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Brian prosthesis to aid people with memory loss

Brian prosthesis to aid people with memory loss

A brain prosthesis, which includes a small array of electrodes implanted in the brain, is underway, with researchers using it as a substitute to replace or support a damaged part of the brain. Currently under clinical progression on human patients, the device has earlier performed well during testing on animals.

If the researchers have their way, a person suffering from memory loss problems will be as medically fit as any other person.

The researchers explained the device mechanism for example on a patient suffering from Alzheimer’s; in which case the brain receives the sensory input, it creates a memory in the form of a complex electrical signal that travels through multiple regions of the hippocampus, the memory centre of the brain.

At each region, the signal is re-encoded until it reaches the final region as a wholly different signal that is sent off for long-term storage.

If there is damage at any region that prevents this translation, then there is the possibility that long-term memory will not be formed.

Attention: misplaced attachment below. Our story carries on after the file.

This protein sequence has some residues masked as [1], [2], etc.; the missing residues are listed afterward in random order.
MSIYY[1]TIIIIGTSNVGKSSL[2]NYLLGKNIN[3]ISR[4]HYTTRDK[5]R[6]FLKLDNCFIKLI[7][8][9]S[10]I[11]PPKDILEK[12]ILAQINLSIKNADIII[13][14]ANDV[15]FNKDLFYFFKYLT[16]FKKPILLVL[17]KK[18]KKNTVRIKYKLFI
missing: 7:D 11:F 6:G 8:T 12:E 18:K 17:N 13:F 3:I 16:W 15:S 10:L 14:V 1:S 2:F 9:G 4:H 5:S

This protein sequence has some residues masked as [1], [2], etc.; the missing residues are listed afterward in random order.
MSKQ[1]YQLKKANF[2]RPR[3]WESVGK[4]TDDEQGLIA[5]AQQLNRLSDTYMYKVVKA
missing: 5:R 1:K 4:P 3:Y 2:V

The prosthesis is designed to bypass a damaged hippocampal section and provide the next region with the correctly translated memory.

Song and Berger found a way to accurately mimic how a memory is translated from short-term memory into long-term memory, using data obtained first from animals, and then from humans.

That is despite the fact that there is currently no way of “reading” a memory just by looking at its electrical signal.

“It is like being able to translate from Spanish to French without being able to understand either language,” said Ted Berger from USC Viterbi School of Engineering.

In hundreds of trials conducted with nine patients, the new algorithm accurately predicted how the signals would be translated with about 90 percent accuracy.

The device that relies on a new algorithm was designed originally at University of Southern California and tested at Wake Forest Baptist Medical Centre in North Carolina.

The research was presented at the 37th Annual International Conference of the IEEE Engineering in Medicine and Biology Society in Milan, Italy.

 

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